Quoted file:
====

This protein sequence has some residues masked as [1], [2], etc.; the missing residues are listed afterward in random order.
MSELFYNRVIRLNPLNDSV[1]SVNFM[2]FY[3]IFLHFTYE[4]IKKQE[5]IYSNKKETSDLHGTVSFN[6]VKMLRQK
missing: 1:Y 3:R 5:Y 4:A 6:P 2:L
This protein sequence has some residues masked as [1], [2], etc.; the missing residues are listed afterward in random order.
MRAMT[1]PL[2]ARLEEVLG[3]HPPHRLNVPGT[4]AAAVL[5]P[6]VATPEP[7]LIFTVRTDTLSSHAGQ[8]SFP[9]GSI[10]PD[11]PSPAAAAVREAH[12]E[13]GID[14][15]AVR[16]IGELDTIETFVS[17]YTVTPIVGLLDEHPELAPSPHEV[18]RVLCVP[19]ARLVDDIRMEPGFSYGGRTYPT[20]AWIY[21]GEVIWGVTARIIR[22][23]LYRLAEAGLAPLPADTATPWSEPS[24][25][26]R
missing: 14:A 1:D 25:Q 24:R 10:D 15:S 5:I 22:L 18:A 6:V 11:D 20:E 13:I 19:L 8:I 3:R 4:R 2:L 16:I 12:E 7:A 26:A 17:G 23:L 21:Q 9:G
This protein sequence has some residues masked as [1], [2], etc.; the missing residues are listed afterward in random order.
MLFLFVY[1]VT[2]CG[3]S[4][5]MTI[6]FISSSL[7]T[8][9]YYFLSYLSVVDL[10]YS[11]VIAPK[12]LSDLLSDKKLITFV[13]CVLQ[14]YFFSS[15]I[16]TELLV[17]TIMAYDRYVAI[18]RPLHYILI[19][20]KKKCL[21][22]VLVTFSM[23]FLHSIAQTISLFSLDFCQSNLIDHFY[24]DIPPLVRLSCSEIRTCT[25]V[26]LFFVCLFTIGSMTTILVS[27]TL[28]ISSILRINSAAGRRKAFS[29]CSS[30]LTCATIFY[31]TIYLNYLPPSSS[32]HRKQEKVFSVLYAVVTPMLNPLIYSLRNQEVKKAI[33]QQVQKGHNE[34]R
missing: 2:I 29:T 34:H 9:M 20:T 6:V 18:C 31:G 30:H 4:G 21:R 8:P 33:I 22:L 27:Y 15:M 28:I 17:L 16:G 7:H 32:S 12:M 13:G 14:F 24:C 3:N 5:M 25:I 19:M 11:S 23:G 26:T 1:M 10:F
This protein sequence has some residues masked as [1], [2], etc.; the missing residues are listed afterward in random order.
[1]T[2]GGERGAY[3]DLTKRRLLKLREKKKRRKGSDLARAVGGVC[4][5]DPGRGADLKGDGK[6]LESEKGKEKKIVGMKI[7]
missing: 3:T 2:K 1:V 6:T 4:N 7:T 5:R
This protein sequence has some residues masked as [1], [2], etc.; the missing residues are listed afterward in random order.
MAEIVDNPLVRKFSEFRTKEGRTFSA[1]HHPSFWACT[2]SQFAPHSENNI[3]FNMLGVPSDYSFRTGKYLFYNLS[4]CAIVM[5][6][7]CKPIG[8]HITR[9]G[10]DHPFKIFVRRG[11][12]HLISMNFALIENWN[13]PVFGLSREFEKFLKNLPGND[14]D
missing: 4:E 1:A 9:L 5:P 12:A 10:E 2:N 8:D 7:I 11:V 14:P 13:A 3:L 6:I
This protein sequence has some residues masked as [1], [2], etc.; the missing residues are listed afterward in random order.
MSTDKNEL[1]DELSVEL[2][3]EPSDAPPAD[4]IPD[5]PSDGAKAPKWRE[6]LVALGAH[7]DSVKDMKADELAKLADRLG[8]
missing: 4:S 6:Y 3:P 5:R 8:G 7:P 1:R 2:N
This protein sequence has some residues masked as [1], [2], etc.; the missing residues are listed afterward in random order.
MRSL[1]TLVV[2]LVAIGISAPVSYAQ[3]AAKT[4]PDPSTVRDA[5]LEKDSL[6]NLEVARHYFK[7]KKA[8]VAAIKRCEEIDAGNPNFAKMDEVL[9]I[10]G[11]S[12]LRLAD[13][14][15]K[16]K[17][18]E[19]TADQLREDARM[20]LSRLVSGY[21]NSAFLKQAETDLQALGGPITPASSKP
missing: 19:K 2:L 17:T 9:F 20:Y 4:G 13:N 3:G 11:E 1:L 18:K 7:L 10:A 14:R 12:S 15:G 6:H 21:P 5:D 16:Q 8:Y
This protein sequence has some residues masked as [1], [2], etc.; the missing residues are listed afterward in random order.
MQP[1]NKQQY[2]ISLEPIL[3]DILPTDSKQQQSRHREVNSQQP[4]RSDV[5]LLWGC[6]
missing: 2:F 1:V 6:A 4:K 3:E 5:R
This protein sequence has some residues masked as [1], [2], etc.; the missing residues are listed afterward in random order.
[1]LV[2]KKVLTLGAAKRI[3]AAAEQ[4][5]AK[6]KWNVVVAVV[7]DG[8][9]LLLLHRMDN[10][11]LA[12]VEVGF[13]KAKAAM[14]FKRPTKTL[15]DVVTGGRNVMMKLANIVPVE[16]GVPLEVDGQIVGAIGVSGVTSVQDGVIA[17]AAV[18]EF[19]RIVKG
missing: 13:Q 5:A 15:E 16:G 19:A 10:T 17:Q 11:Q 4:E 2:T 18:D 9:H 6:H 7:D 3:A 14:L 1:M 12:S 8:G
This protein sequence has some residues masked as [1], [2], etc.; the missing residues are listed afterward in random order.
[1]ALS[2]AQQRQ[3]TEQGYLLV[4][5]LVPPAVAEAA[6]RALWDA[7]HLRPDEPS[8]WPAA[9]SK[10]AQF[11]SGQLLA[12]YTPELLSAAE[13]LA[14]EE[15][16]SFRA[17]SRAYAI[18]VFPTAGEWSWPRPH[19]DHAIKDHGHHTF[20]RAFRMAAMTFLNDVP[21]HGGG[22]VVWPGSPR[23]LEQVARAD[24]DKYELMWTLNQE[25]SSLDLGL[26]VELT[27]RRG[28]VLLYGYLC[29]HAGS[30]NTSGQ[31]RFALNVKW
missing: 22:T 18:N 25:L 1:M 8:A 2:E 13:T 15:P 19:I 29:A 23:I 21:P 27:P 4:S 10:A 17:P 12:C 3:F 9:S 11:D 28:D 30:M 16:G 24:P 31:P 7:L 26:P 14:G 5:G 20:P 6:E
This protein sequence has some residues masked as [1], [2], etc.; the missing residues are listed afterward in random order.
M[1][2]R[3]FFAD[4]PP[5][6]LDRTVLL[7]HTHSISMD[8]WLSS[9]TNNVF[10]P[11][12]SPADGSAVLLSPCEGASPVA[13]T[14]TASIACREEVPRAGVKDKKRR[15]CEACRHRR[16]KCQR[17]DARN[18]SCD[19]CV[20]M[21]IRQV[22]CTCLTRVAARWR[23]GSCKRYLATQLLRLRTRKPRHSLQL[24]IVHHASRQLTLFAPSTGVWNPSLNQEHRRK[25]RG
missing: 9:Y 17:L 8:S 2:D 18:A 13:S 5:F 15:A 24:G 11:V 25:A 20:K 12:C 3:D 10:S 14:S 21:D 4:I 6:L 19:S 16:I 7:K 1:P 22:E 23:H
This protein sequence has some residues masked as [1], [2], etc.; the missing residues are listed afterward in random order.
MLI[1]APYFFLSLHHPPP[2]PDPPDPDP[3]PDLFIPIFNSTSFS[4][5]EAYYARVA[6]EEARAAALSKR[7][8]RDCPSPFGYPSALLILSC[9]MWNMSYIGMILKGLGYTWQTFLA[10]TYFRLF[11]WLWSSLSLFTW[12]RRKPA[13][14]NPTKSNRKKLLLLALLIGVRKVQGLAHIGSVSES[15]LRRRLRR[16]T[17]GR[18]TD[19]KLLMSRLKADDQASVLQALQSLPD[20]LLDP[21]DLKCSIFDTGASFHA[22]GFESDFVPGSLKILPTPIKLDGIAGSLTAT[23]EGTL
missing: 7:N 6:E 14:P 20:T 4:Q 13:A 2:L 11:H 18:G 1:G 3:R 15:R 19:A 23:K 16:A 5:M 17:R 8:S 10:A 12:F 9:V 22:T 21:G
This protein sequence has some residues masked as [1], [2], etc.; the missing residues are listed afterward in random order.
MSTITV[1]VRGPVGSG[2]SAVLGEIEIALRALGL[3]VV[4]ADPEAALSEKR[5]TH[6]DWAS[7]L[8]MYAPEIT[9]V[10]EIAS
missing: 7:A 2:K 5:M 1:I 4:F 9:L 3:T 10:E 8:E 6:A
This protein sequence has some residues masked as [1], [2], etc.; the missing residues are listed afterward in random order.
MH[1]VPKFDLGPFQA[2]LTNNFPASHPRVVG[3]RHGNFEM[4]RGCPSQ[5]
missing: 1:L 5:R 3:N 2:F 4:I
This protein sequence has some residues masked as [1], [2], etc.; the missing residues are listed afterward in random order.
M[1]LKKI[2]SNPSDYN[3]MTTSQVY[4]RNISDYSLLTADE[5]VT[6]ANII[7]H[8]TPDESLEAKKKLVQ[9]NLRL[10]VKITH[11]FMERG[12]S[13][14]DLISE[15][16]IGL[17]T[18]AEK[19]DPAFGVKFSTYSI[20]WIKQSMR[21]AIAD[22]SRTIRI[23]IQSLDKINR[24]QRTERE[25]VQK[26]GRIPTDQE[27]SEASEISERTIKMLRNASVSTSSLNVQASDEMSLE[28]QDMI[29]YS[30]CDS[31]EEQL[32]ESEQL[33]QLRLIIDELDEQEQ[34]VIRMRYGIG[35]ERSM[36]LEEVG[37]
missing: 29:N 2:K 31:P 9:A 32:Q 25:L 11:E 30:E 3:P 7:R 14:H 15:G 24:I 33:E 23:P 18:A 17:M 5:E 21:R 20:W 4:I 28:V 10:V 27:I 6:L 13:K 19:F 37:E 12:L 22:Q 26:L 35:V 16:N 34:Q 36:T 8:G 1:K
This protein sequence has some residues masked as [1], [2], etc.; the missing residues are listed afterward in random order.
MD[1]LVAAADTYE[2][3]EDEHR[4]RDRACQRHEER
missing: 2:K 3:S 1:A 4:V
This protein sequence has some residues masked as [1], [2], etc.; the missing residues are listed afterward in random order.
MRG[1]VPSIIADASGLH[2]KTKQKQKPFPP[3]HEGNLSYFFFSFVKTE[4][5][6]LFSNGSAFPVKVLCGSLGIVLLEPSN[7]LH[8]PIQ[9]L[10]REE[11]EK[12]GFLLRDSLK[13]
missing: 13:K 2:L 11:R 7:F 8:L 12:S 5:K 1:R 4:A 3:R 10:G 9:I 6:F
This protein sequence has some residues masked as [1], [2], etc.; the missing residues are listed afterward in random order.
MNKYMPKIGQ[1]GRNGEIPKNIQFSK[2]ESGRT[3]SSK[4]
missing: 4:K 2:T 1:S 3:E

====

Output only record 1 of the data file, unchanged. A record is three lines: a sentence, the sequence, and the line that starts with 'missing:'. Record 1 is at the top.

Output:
This protein sequence has some residues masked as [1], [2], etc.; the missing residues are listed afterward in random order.
MSELFYNRVIRLNPLNDSV[1]SVNFM[2]FY[3]IFLHFTYE[4]IKKQE[5]IYSNKKETSDLHGTVSFN[6]VKMLRQK
missing: 1:Y 3:R 5:Y 4:A 6:P 2:L